Our Convictions Our Defense



A person of conviction has become convinced, by either evidence or argument, that his beliefs are true. Today, most men and women would rather live by preference than conviction. They choose to believe something based on certain conditions and circumstances. When the situation changes, so does their loyalty. 

In other words, a lot of people vacillate on issues that require a firm resolve.

Contrast this wishy-washy approach with the mindset of the great men and women of Scripture. Despite many years of unfair treatment, Joseph never wavered in his commitment to godly principles . As a result, he was in the right place at the right time to ensure Israel’s survival (Gen. 50:20). Daniel, another righteous man in an idolatrous land, earned the trust of foreign kings by standing firm in his beliefs (Dan. 1:20). When his friends Shadrach, Meshach, and Abednego also refused to compromise their beliefs, they influenced a king to recognize Jehovah as the one true God (3:29).

As these biblical heroes show, godly convictions can withstand the changing winds of opinion and the persuasive arguments of opponents. If we are grounded in the Word and trust what God has said, we can stand firm in our beliefs. Confidence breeds the courage to remain strong amid conflict.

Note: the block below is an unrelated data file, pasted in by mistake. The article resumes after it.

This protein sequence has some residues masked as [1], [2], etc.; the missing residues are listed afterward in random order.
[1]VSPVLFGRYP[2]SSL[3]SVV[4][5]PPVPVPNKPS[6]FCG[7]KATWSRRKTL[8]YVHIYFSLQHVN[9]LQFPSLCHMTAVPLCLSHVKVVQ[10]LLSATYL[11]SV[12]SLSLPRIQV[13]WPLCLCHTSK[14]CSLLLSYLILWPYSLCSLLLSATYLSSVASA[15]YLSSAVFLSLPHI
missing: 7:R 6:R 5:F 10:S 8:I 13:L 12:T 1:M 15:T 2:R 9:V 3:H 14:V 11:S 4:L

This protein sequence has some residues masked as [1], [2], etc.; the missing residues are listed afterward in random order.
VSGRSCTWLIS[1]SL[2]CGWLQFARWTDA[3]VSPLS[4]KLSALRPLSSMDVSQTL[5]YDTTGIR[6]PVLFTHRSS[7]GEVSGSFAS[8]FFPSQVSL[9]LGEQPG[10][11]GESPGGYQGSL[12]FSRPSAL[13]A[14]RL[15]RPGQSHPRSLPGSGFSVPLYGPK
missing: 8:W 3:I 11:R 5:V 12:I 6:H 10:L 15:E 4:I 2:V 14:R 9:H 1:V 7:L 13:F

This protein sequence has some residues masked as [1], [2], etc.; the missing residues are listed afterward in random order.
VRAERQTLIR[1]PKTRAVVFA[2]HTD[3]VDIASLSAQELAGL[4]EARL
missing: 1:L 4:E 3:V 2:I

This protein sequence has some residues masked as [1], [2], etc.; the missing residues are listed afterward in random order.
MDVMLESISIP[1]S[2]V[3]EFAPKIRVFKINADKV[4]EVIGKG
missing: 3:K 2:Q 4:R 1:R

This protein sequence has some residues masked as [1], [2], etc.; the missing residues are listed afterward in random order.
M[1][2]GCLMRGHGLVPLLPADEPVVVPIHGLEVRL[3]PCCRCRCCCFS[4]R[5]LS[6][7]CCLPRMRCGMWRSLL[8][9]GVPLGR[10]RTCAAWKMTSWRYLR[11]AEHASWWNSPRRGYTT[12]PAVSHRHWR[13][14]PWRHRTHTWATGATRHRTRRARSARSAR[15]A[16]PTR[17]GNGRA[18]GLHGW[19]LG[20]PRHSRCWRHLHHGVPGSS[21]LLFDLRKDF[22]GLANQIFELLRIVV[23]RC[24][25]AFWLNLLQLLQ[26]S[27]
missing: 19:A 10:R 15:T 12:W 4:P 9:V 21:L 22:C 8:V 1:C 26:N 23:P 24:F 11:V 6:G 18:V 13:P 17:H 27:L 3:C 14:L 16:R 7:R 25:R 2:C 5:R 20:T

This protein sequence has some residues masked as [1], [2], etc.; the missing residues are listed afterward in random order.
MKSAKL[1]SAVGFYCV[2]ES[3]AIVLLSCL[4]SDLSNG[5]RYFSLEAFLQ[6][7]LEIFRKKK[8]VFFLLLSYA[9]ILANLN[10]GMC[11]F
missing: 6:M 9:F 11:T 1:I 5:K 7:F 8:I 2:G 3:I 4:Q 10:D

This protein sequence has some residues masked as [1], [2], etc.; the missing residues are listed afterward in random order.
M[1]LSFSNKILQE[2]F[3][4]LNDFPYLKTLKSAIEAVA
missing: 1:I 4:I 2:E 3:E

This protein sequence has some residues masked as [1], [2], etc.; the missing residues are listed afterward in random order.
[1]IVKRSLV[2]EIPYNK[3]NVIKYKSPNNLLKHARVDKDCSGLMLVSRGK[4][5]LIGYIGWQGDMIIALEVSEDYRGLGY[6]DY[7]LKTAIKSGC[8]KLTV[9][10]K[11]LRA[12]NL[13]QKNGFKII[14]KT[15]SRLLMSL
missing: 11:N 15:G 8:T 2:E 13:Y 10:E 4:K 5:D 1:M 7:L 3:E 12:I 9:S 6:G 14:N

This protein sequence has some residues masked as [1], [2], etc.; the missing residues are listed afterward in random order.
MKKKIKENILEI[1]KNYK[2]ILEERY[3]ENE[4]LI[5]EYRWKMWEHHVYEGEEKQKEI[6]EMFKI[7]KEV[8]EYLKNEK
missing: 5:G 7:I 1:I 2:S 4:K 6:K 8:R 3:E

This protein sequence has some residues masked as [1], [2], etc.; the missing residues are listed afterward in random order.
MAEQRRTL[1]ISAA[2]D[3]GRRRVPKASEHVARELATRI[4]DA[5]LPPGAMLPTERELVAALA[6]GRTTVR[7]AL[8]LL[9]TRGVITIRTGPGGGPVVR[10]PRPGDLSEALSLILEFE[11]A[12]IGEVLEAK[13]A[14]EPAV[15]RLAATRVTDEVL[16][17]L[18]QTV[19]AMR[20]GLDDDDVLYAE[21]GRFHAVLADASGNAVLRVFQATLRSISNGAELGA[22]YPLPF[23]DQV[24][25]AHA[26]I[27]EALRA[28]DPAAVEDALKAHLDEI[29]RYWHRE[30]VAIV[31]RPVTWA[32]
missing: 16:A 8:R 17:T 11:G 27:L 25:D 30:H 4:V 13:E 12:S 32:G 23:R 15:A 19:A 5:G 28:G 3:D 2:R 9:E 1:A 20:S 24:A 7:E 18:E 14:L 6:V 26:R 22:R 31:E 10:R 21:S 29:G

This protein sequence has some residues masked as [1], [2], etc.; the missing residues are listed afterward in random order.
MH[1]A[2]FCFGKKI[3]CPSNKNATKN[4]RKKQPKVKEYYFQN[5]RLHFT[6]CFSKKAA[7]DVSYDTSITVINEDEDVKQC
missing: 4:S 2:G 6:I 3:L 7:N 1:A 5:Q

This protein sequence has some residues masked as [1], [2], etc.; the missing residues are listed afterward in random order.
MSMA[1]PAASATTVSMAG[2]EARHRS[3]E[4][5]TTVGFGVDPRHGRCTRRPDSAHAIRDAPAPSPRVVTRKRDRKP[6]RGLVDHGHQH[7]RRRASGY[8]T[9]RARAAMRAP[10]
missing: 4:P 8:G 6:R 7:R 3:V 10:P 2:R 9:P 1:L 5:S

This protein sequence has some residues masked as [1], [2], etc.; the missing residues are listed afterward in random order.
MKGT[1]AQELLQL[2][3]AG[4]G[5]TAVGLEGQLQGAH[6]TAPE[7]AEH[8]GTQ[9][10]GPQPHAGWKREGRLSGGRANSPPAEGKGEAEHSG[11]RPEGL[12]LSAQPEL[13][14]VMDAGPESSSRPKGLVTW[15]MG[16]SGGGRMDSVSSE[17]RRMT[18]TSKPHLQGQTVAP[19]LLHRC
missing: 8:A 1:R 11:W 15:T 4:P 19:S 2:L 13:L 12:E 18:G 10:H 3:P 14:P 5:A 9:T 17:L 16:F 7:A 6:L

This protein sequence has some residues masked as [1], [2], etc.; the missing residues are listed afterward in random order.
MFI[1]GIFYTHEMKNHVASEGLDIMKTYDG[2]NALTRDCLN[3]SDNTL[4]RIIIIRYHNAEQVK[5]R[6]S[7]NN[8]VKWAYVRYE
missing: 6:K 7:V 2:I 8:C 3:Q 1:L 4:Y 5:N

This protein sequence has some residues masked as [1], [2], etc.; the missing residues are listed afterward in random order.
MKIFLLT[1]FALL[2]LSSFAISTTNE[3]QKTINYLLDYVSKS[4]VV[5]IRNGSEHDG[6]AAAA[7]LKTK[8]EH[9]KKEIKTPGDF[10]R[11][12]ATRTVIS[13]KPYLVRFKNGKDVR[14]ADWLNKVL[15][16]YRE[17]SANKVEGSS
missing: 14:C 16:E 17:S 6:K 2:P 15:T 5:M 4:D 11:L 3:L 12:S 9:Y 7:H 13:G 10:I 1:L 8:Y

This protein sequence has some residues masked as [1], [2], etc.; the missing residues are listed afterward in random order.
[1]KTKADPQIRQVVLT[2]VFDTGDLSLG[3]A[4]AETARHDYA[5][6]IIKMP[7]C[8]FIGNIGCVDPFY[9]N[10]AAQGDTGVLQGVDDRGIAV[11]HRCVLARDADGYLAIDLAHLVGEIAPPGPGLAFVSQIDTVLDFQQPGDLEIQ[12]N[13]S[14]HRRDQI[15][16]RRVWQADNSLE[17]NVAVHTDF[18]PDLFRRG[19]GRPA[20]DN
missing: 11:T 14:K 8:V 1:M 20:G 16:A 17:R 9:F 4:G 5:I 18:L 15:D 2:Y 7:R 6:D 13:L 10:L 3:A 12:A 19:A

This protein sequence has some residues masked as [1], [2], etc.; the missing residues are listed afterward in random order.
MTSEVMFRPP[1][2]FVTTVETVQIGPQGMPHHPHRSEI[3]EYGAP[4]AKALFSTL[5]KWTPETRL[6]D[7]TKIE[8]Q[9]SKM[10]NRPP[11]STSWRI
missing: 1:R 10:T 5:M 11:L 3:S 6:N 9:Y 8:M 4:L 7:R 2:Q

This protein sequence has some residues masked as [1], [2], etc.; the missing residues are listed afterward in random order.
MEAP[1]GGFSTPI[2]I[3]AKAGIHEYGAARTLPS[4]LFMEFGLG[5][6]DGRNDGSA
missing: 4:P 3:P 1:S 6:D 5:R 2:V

Instead of following your own preferences, choose to live by godly conviction. The Bible has much to say about the most important aspects of your life. See if God’s principles and promises hold true. Through prayer and study, allow Him to firmly root you in solid biblical convictions.

~Dr. Charles F. Stanley~

Tuesday, February 24, 2015

Puritan Nuggets of Gold # 38

Guidance (continued)

The manner of God's revealing His will to men is (also) very different. Some have had special, personal, and peculiar discoveries of it made to them. So had Samuel about the choice of the person whom he should anoint king. But now, all are tied up to the ordinary standing rule of the written Word. The way we now have to know the will of God concerning us in difficult cases, is to search and study the Scriptures, and where we find no particular rule to guide us in this or that particular case, thee we are to apply general rules.

If therefore, in doubtful cases, you would discover God's will, govern yourselves in your search after it by these rules:

1. Get the true fear of God upon your hearts; be really really afraid of offending Him.

2. Study the Word more, and the concerns and interests of the world less.